The tallest apartment tower in New Zealand has been proposed for an inner-city Auckland site, eclipsing the existing record-holding block for height by a mere 5m.
Developers from Melbourne want to build the soaring 183m 55-level, 357-unit Federal Apartments, and say it will have aspects of indigenous design.
The block will be one level shorter than the existing 56-level The Pacifica apartments developed by Hengyi Pacific on Commerce St.
But The Pacifica, built by Icon Construction, is just 178m so the planned Federal Apartments would set a record for height in NZ.
It will be “a design inspired by the cultural heritage of New Zealand”, plans say.
Developer Melbourne’s ICD Property is chaired by Michael Mai, and the business is spearheading post-pandemic high-rise recovery projects across the Tasman.
ICD is using a locally registered company headquartered at its premises on Melbourne’s Collins St to seek state-approved Covid-19 consent to fast-track planning on the tower which will have offices, shops and car parking in its lower levels.
The fast-tracking consent avenue was launched two years ago when the pandemic hit to speed up resource-consenting processes and allow fewer people to have a say and try to stop significant schemes.
Federal Apartments is proposed for 65-71 Federal St, home of a seven-level car park.
The low-rise building was previously part of SkyCity’s operation.
The property is now owned by P0012 Auckland NZ Pty whose sole director is Tao Mai of Armadale, Australia.
Collins St, Melbourne-based companies P0012 Auckland 1 Pty and P0012 Auckland 2 Pty own the NZ business that owns the Federal St land.
Ross Cooper of Auckland-based planners Tattico and Simone Grevasi of ICD Property are listed as contact people for the application, with Auckland’s Phil Eaton of Greenstone Group.
The application has been lodged with the Environment Protection Authority.
“The scope of the project is to demolish an existing seven-storey car parking building on land at 65-71 Federal St and to construct a mixed-use building in its place,” the application says.
“The development is proposed to be 55 storeys and 357 residential apartments, retail and commercial premises and parking areas for cars, motorbikes and bicycles,” the document on the EPA’s website says.
The land around the site has a number of medium to high-rise residential and commercial buildings.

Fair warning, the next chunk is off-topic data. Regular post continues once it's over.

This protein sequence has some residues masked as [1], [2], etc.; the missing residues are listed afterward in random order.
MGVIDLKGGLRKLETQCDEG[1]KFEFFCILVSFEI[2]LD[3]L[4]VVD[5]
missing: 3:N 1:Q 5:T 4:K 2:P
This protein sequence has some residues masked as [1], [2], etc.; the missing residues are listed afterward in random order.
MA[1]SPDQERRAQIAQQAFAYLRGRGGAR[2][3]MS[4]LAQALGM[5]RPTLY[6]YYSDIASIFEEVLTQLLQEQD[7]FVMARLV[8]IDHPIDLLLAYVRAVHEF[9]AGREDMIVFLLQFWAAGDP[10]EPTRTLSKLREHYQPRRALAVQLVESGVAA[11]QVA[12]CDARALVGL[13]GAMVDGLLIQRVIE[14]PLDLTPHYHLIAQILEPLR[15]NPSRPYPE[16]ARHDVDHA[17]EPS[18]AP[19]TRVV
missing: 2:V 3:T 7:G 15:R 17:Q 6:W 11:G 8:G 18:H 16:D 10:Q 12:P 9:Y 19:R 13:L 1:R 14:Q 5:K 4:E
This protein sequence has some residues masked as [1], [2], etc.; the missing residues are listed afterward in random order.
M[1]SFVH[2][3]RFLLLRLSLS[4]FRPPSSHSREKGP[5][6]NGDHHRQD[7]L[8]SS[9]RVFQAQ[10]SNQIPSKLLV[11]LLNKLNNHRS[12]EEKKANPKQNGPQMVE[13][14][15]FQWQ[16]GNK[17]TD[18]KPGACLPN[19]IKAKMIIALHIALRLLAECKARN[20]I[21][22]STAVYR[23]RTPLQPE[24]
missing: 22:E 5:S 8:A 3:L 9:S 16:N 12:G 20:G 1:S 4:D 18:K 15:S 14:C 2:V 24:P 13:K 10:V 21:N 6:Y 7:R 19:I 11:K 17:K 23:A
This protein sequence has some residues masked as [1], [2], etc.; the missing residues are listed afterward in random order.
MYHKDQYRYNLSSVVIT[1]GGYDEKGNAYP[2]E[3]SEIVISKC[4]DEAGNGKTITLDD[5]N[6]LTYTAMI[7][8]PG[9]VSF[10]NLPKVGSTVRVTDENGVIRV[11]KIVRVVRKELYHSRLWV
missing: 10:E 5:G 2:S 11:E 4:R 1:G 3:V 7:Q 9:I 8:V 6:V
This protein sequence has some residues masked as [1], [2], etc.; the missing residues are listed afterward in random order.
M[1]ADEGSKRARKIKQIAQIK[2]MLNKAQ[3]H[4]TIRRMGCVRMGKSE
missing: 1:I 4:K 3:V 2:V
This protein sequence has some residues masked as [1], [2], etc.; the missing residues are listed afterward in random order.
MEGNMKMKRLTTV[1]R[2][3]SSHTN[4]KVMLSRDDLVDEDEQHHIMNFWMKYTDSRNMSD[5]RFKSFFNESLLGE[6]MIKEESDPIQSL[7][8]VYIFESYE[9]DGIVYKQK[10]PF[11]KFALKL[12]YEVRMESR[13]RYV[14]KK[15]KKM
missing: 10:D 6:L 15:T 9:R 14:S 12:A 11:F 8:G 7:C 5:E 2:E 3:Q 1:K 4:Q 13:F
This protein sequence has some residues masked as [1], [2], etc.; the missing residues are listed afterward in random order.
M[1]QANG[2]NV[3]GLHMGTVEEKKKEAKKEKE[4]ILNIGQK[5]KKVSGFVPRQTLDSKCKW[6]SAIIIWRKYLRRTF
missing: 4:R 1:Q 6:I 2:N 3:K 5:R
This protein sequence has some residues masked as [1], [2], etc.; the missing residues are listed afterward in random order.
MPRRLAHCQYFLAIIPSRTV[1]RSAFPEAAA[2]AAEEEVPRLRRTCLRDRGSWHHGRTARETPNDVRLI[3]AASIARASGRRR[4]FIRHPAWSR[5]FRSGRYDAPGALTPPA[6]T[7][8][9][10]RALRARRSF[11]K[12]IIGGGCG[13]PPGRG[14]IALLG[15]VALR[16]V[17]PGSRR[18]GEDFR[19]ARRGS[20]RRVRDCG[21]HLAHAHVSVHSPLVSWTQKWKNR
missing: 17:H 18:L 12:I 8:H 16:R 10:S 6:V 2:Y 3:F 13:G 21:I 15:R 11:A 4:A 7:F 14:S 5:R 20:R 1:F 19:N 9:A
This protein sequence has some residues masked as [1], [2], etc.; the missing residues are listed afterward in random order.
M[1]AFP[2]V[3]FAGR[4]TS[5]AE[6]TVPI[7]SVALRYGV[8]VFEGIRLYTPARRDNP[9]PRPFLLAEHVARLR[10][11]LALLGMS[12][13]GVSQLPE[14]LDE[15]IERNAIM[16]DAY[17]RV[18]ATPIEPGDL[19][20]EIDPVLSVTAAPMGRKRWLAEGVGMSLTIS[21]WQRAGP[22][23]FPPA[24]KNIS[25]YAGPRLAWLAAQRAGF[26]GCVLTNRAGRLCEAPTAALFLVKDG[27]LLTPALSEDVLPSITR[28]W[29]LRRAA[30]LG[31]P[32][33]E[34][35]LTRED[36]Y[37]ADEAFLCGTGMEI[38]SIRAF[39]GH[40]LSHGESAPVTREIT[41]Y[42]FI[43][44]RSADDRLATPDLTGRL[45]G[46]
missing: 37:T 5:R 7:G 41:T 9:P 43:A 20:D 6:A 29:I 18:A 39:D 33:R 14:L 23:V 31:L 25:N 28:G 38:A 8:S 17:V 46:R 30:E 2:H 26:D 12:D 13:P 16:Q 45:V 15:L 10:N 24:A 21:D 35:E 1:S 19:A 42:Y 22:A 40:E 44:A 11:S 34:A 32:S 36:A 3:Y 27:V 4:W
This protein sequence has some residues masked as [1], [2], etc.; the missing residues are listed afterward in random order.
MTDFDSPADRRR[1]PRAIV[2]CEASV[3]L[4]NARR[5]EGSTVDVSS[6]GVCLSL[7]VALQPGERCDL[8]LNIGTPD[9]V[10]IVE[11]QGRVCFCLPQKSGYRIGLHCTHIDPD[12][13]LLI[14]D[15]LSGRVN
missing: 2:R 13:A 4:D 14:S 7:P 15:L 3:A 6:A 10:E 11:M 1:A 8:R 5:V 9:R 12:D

Australia’s Icon is listed as the builder. The local arm is headed here by Kiwi Dan Ashby and recently finished The Pacifica.
Landlab is listed for landscaping, WSP Structure as structural engineers and Norman Disney & Young as service engineers.
Greenstone Group is the project manager, Holmes is the fire engineer, Flow has done the transport engineering and MEL Consultants are wind engineers.
Boyd PR was contracted to run an engagement approach to talk to neighbours and other stakeholders in the area, the application said.
The site is only the size of a large Auckland house section: 1600sq m, described in the architectural reports as “small”.
“The development will set a new benchmark for quality, design and liveability and will provide approximately 357 new homes,” the architectural report says.
“Aspects of the tower design have been heavily influenced by local Māori iwi through the mana whenua process.
“This ensures that the tower will retain a relevance and significance that is dedicated to New Zealand’s cultural heritage and identity.
“A defined ground plane with marketplace and food and beverage offerings seeks to act as a catalyst for urban renewal to the precinct.”
The tower aims to blend “harmoniously within the existing Auckland skyline and ensure urban densification”.
“The overall tower height tops out at 183m above ground level, sitting well below the height limit constraint for the site estimated at 320m as defined by the Aotea height control and ensuring a respectful approach in the massing relationship with the adjacent Sky Tower.”
Woods Bagot and Peddlethorp are the architects for the tower. Their reports said the facade was inspired by the diversity and texture of New Zealand’s flora, citing the silver fern and its “luminosity”.
The site is between Hobson St and Federal St, Kingston St and Victoria St West.
Consent for the tower has not yet been granted but the EPA said it complied with requirements set out in the legislation.
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